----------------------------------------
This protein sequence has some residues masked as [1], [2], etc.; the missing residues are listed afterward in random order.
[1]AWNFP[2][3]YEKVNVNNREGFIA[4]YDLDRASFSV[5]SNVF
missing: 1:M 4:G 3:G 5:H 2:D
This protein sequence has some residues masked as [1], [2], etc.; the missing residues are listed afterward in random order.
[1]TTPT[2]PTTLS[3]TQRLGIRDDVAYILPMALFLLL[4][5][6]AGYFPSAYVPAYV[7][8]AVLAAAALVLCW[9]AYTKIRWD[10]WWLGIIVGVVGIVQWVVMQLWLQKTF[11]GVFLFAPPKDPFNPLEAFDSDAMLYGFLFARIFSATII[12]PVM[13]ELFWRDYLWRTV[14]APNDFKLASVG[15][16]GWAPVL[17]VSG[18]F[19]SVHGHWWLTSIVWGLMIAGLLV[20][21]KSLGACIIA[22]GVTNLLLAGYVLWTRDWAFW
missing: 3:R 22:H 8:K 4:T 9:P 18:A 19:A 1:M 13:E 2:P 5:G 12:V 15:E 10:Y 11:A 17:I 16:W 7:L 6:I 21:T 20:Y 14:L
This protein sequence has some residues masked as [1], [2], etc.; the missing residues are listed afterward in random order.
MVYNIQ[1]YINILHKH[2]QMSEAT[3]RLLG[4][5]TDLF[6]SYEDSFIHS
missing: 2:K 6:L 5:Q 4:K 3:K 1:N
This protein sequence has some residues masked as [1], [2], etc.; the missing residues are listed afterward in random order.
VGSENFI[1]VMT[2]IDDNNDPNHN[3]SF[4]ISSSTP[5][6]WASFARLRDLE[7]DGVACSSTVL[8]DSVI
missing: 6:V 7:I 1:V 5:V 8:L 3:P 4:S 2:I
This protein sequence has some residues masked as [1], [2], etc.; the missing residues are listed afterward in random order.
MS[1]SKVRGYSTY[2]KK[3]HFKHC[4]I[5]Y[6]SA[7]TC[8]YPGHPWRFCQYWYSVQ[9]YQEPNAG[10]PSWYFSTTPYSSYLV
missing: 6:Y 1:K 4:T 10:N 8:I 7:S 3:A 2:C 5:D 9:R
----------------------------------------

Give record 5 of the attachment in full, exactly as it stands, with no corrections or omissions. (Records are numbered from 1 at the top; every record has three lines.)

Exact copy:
This protein sequence has some residues masked as [1], [2], etc.; the missing residues are listed afterward in random order.
MS[1]SKVRGYSTY[2]KK[3]HFKHC[4]I[5]Y[6]SA[7]TC[8]YPGHPWRFCQYWYSVQ[9]YQEPNAG[10]PSWYFSTTPYSSYLV
missing: 6:Y 1:K 4:T 10:N 8:I 7:S 3:A 2:C 5:D 9:R